So here’s a thing. I’ve taken Wonder Woman – my main gal, my OG, the reason I blog – off my pull list.
Last time I mentioned the Wonder Woman ongoing, James Robinson was about to take over as writer for a DC-mandated storyline involving Darkseid (me: “Who?”) and Wonder Woman’s brother Jason, a character who was introduced briefly pre-Rebirth. The whole thing seemed kinda unnecessary, but I’m still no expert and I was pretty happy with the way things had been going up until recently, so I tried to keep an open mind.
And then Robinson’s first issue came out (issue #31 of the Rebirth run) and oh, boy.
First and most glaringly: the dialogue is appalling. Overblown, repetitive and awkward. It was so painful I almost didn’t notice all the other problems – except the obvious one, which is that Wonder Woman is barely in it. Instead it is about Darkseid’s daughter Grail (me: “Who???”) and a bunch of dudes we’ve never met before, one of whom gets killed off after half an issue spent introducing him.
Next issue, they graciously let Diana star in her own comic but she’s still shepherded around by an assortment of men. Steve Trevor is oddly out of character, jumping in where Diana is perfectly capable of doing her own thing. Elsewhere, there are flashbacks to establish things we already know and fight scenes that do nothing to advance the plot. By the time issue #33 rolled around, Diana wasn’t in it at all. Wait, my mistake – she appeared in a flashback and on TV for a total of three panels, in which she never said a word.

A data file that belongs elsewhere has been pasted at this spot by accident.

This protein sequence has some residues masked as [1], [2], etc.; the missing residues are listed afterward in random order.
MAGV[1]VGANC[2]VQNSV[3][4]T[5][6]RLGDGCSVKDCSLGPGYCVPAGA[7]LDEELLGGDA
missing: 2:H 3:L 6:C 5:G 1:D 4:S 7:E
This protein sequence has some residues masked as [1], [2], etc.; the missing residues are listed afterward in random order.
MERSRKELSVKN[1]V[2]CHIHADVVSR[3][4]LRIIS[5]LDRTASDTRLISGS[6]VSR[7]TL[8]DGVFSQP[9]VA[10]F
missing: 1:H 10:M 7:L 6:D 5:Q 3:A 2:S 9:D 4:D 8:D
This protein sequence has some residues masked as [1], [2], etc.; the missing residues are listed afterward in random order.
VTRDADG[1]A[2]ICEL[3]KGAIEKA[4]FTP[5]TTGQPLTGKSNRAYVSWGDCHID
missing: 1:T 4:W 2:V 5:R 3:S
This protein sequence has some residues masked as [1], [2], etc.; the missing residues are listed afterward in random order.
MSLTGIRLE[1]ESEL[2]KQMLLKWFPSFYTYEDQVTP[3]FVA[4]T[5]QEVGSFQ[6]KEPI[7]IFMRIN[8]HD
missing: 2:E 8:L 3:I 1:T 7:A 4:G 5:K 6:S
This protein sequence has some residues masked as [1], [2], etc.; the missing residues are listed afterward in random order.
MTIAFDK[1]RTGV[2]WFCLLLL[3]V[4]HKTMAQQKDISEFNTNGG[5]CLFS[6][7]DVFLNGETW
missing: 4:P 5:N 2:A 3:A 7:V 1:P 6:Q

Imagine my surprise when I learned that Robinson has multiple Eisner awards!
The best thing I can say about the whole disaster is that Carlo Pagulayan’s art was great (although he isn’t illustrating every issue) and Jenny Frison is still killing it on the covers. And yet I didn’t want to drop it. I felt like I’d only just started!
Why are they like this?
I couldn’t bring myself to actually pull the plug until I dropped in at Orbital Comics the next Wednesday. They very kindly said I didn’t have to buy the issue that was already waiting for me. I did anyway, for the shop (and out of sick curiosity).
In case anyone else feels as guilty as I did, I can report that nobody looks sad or demands an explanation when you ask to take something off your pull list, because they are professionals and they know it’s much better to remove something you’re not enjoying rather than keep paying for it. Publishers gauge everything by those sales figures, so send the message you want them to hear.
So the message I want DC to hear is: You had me eating out of your hand. Your marketing machine worked perfectly! I liked your movie, so I read the trades. Then I subscribed to the series just like you want people to do. I even went online and started shouting about my favourite comics and encouraging people to buy them. I did free goddamn word-of-mouth advertising for you! That’s the most valuable kind of advertising there is! And then, right before the release of Justice League – with all those potential readers just waiting to be harvested – you fucked it up.
I didn’t care about Darkseid and Grail and all the rest of it. I just wanted a well-written comic about the hero I love, doing the things I love her for doing.